New Delhi: The Centre has formed a six-member committee to give a report on ways to improve India’s Haj policy and also look into issue of subsidy to the pilgrimage in light of 2012 Supreme Court order on gradually reducing and abolishing it by 2022.
Former Consulate General of India (CGI), Jeddah, Afzal Amanullah has been appointed as convener of the high-level panel, Union Minister of State for Minority Affairs (Independent Charge) Mukhtar Abbas Naqvi told reporters in New Delhi on Saturday.
Bombay High Court judge (retd) SS Parkar, ex-Haj Committee of India chairman Qaiser Shamim, former Air India CMD Michael Mascarenhas and Muslim scholar-chartered accountant Kamal Faruqui are also part of the panel, which will have the Ministry Joint Secretary J Alam as member secretary.
Among other, the committee will figure out whether the pilgrims can travel to Saudi Arabia paying less in the absence of the subsidy. “The experts committee has been formed and it will give us report in a month or two on how India’s Haj policy can be improved, how the pilgrims can get maximum concessions and how Haj can be managed better,” Naqvi said.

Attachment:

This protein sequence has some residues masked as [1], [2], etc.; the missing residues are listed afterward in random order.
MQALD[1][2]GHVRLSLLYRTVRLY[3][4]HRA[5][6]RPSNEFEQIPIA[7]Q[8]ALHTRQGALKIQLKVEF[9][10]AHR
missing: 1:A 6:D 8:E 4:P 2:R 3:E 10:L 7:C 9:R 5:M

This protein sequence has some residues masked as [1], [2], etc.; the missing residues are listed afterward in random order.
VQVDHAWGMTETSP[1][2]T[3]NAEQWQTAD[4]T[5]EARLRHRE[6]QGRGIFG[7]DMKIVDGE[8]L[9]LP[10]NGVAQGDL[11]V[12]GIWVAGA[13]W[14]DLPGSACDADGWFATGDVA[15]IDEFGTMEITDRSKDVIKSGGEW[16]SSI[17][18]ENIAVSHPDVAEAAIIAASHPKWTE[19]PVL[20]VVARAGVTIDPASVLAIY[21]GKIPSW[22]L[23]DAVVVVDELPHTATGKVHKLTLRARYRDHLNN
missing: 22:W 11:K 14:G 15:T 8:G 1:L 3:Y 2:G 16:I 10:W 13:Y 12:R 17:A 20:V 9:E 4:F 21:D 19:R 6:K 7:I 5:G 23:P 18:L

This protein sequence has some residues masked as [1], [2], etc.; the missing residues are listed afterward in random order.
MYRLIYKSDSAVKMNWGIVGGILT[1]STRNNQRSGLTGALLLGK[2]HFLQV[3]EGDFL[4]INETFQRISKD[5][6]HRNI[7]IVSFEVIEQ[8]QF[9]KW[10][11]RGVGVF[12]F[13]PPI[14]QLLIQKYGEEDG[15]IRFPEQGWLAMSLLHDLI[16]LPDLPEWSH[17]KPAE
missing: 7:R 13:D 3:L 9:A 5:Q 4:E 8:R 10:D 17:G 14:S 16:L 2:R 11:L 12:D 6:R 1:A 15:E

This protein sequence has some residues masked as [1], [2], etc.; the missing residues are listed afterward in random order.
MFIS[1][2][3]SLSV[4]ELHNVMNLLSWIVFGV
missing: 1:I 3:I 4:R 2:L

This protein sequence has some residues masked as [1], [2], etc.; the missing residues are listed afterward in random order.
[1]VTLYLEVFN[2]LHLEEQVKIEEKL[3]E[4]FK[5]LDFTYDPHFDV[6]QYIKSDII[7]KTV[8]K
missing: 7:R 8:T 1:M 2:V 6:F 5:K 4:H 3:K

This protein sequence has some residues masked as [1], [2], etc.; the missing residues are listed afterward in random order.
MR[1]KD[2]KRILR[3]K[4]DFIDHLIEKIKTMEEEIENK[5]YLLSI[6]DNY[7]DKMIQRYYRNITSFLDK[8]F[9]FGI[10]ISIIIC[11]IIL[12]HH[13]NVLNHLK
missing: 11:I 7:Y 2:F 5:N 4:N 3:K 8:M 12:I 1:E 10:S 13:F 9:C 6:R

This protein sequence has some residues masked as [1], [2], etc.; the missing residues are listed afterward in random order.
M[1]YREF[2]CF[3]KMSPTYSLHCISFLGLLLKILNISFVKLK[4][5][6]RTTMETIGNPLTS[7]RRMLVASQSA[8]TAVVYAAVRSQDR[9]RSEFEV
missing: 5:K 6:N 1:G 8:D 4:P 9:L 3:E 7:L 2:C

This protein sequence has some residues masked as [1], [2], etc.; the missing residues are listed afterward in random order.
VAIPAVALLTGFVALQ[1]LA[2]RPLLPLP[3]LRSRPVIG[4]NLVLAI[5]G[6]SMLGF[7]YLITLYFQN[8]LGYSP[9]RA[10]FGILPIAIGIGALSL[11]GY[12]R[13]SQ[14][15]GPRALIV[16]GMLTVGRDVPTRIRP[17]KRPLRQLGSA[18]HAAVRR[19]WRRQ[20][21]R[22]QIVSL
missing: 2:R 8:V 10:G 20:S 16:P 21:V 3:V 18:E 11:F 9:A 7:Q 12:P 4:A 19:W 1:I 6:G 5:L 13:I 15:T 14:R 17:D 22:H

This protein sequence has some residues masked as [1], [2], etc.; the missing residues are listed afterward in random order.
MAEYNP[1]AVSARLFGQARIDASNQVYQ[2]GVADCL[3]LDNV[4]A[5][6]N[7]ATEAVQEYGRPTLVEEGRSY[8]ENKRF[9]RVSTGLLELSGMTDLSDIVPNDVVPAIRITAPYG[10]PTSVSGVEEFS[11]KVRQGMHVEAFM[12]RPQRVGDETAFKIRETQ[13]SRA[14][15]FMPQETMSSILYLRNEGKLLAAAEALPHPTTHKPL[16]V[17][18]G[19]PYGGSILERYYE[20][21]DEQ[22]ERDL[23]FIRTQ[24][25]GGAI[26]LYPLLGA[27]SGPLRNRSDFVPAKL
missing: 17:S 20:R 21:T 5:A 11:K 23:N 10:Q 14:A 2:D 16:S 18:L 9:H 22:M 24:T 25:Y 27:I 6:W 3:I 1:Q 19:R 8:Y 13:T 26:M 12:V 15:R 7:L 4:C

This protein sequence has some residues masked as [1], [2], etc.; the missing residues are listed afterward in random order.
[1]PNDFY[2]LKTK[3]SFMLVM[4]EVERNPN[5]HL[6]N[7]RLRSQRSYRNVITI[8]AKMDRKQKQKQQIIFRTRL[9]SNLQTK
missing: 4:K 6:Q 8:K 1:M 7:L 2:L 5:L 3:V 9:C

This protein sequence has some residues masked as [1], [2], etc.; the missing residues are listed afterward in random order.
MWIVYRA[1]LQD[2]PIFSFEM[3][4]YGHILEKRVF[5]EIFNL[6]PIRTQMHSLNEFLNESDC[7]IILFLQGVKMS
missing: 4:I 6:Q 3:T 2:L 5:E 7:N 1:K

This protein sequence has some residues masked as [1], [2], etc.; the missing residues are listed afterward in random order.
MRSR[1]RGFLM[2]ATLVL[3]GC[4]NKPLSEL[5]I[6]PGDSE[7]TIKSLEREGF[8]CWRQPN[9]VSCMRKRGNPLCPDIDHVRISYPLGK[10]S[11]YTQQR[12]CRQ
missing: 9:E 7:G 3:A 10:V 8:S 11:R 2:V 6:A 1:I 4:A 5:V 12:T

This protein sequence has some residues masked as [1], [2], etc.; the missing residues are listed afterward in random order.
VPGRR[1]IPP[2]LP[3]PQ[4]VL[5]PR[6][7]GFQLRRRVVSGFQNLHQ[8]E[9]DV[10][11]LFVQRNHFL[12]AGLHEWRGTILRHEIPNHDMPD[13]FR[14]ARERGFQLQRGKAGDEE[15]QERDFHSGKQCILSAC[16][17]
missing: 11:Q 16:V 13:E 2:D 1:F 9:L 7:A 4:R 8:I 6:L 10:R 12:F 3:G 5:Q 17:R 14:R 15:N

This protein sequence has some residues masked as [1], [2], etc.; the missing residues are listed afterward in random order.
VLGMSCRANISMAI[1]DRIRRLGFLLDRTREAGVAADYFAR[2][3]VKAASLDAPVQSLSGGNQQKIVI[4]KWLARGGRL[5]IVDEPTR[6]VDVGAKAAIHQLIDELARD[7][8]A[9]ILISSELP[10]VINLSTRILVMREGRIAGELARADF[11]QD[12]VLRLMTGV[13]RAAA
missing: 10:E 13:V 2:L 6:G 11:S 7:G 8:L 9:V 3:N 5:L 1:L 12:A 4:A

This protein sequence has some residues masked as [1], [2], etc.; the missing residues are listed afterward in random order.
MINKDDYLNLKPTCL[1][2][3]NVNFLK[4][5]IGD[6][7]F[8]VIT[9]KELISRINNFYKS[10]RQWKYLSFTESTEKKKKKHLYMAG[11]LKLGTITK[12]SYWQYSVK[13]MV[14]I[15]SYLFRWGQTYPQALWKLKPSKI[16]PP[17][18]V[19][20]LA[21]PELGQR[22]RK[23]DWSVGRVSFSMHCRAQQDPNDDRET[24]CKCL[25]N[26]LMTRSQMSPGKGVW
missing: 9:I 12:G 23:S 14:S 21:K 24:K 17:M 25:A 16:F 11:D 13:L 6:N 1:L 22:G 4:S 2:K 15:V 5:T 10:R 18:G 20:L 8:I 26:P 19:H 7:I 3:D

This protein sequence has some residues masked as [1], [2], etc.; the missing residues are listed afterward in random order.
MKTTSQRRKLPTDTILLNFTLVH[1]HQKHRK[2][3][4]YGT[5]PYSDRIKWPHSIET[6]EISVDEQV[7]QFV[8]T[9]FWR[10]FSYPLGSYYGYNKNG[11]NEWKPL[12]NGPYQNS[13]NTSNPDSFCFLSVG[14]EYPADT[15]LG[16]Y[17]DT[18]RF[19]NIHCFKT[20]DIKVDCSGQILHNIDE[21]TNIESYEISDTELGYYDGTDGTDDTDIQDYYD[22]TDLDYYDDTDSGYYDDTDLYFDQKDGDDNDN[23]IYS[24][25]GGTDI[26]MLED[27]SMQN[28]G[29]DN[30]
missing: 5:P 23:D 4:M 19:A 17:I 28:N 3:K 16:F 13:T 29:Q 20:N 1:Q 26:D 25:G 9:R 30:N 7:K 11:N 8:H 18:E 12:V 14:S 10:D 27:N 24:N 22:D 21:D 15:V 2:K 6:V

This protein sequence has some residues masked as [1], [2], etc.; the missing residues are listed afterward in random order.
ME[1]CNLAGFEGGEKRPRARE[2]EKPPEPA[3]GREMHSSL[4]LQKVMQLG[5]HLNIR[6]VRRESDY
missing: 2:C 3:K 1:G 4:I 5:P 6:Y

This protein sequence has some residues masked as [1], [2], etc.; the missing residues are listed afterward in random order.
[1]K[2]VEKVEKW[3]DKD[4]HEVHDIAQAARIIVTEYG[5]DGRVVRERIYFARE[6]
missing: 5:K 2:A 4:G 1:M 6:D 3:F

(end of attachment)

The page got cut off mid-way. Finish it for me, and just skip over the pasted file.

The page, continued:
He said that the panel will speak to all the stakeholders concerned before finalising and submitting its report.
“There are several issues relating to Haj subsidy. Some people are of the view that it should go, some say it should be there. Some have suggested the system at AIR India should be changed. The SC has given its verdict.
“Hence, the experts committee has been formed to look into these aspects. It will speak to all the stakeholders and soon, we will figure out some way,” he said on asked about the issue of floating global tender for air travel to Haj.
According to sources, the panel will examine implications of various directions of the apex court with regard to the existing Haj policy, and suitable amendments in it.
The committee will also review the effectiveness of Haj Committee of India’s management of pilgrims’ accommodation and air travel. It will also assess the aspects of transparency, consumer satisfaction and disclosure requirements for private tour operators to protect interest of the pilgrims with a view to make the policy of greater assistance to the pilgrims, the sources said.
Last month, in the biggest hike in nearly three decades, Saudi Arabia had increased India’s annual Haj quota by 34,500, increasing it from 1,36,020 to 1,70,520 pilgrims.